For those who want to know what it feels like to be in the cockpit of a jetliner during a stormy landing with only one functioning engine, there’s really just one choice: X-Plane 8. More learning tool than game, this sophisticated flight simulator lets you customize nearly every aspect of your flight – destination, aircraft model, weather conditions, and even instrument or equipment failures – to give you the most realistic experience possible.
X-Plane ships with 29 aircraft models – everything from run-of-the-mill civilian prop-driven planes to massive jumbo jets that ferry passengers from one side of the world to the other. Tons more are available online. And if you don’t find what you want, you can create your own airplanes and scenery.
Planes are complex machines – a fact that the X-Plane interface reflects. Mastering the controls is daunting. And while the game runs well on the Mac, it doesn’t come with Aqua-style interface embellishments, so it takes some getting used to.
The biggest change in this version of X-Plane is its improved scenery detail, particularly in metropolitan areas. When making a transcontinental flight from New York to Paris, you’ll see more accurate coastlines and realistic skylines – at least while you’re in New York. The new scenery is available only for maps of the United States. But the standard scenery, used everywhere outside dense urban areas, is quite nice. It looks much more natural; you’ll no longer see the quilted patchwork and jagged contours of different terrains.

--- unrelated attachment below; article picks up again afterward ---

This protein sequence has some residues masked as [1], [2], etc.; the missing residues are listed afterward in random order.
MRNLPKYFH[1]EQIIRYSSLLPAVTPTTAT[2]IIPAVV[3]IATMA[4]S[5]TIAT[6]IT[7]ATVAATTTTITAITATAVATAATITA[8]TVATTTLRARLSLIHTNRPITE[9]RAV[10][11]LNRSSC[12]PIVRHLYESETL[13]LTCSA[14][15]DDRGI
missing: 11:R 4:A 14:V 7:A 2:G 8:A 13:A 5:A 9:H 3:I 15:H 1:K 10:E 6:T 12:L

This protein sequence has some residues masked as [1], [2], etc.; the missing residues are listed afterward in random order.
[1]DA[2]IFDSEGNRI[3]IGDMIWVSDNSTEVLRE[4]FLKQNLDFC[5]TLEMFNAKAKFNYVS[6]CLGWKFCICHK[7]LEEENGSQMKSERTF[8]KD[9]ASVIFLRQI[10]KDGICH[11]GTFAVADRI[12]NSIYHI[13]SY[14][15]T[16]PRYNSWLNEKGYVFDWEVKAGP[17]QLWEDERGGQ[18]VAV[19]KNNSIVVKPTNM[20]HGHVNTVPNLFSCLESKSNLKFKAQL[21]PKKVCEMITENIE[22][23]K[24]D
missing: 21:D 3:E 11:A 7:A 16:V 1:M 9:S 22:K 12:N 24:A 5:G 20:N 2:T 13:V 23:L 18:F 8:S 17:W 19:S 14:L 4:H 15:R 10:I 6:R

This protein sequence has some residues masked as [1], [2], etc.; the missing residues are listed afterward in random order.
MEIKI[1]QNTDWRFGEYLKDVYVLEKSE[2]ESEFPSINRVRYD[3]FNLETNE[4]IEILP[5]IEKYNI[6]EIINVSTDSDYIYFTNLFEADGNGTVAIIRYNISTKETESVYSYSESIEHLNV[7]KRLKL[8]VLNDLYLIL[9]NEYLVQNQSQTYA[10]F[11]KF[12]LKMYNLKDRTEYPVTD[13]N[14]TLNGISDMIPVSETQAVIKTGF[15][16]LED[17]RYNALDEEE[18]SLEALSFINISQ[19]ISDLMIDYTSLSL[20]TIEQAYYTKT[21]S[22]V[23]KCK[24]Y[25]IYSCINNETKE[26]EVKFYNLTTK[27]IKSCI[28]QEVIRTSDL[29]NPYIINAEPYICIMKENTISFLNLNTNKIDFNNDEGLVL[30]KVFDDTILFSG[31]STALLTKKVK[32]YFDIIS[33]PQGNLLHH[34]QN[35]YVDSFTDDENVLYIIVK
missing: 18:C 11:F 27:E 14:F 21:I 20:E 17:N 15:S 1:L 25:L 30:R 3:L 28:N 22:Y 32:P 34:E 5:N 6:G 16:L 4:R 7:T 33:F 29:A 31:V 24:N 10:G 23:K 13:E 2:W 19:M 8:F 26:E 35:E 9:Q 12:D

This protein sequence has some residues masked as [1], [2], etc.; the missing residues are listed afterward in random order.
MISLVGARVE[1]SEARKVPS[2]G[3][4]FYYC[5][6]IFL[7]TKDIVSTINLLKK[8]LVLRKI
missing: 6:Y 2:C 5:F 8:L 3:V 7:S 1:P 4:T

The new graphics take a heavy toll on hardware, though. Graphsim recommends a 1GHz G4 or faster Mac with at least 256MB of RAM, 8GB of hard-drive space, and an OpenGL graphics card with 64MB of VRAM.
The game lets you plot out weather patterns, download live weather data from the Internet, simulate system failures to test your piloting skills under adverse conditions, and much more. X-Plane maps the locations of 18,000 airports. You can even simulate Low Earth Orbit (LEO) flights. For a break from reality, you can take your aircraft to the surface of Mars and view terrain information provided by the Mars Orbiter Laser Altimeter.
X-Plane simulates engine sounds and other mechanical noise (such as the muffled thump of landing gear as it’s stowed after takeoff) and Air Traffic Control (ATC) radio chatter – all of which rounds out the realism. However, on the occasions when you need to ask ATC ground personnel for assistance, the game responds using Apple’s Text-to-Speech technology, which is a bit jarring after hearing more realistic radio chatter.
I recommend picking up a joystick or a yoke to play. While flying with the mouse and keyboard alone is possible, it’s a bit like trying to draw illustrations with a brick. You’ll also need a DVD drive; the game doesn’t ship on a CD. To stay current with the frequent updates, you’ll need a broadband connection—updates routinely measure in the hundreds of megabytes (you can get CD updates for an additional fee). In fact, the game’s developer has already released an update for version 8.
X-Plane may have a daunting interface, but it’s still the best Mac-based flight simulator money can buy.